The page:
Today, February 8, marks the anniversary of the first public presentation of two important papers in the history of science.
In 1865, the Augustinian monk, Gregor Mendel, first presented his paper on “Experiments on Plant Hybridization” to the Natural Research Society of Brünn, in what was then Moravia, part of the Austro-Hungarian Empire.. (The town is now known as Brno, in the Czech Republic.) He described his hybridizing experiments, which he conducted while growing some 28,000 pea plants. (One hopes that his fellow monks liked peas.) As Wired points out in a commemorative article, it took some time for Mendel’s work to be appreciated:
The methodical monk sent reprints of the article to 40 leading biologists around Europe, including Charles Darwin. Darwin’s copy was found later, with its double pages still uncut: It had not been read.
This is despite the fact that both Darwin and natural-selection co-discoverer Alfred Russel Wallace had acknowledged they could not detail the way in which traits of successful surviving organisms in one generation are passed on to their progeny.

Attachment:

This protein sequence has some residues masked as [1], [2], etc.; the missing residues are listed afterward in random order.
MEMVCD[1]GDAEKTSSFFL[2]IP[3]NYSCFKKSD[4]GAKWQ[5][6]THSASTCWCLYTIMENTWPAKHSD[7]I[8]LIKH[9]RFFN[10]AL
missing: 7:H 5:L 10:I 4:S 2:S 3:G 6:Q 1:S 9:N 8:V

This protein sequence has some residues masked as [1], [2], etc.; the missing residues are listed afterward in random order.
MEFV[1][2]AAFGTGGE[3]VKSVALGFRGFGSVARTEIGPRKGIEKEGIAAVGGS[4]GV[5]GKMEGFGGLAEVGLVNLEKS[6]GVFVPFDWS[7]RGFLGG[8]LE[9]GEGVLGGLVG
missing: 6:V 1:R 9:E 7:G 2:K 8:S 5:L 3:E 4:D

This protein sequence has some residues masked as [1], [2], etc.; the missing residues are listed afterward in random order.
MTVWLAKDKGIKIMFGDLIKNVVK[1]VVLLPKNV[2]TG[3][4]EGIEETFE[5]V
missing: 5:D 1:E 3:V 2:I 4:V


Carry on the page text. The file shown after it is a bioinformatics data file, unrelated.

Mendel’s careful record-keeping allowed him to posit the existence of dminant and recessive characteristics, and his two “laws” of heredity:
- Segregation. An organism inherits two copies of a gene from its parents, but passes along only one to its offspring.
- Independent Assortment. The genes for different characteristics are “shuffled” independently of one another.
This really was a brilliant bit of essentially statistical inference from the data. It took until the early 20th century for Mendel’s work to be fully appreciated.
The other paper of note dates back a bit further, to 1672, and was presented to the Royal Society in London by a relatively new member, Isaac Newton. He presented results of his research into light and optics, which he had been carrying on for several years, inventing the reflecting telescope along the way. His essay, New Theory about Light and Colours, was published that same year.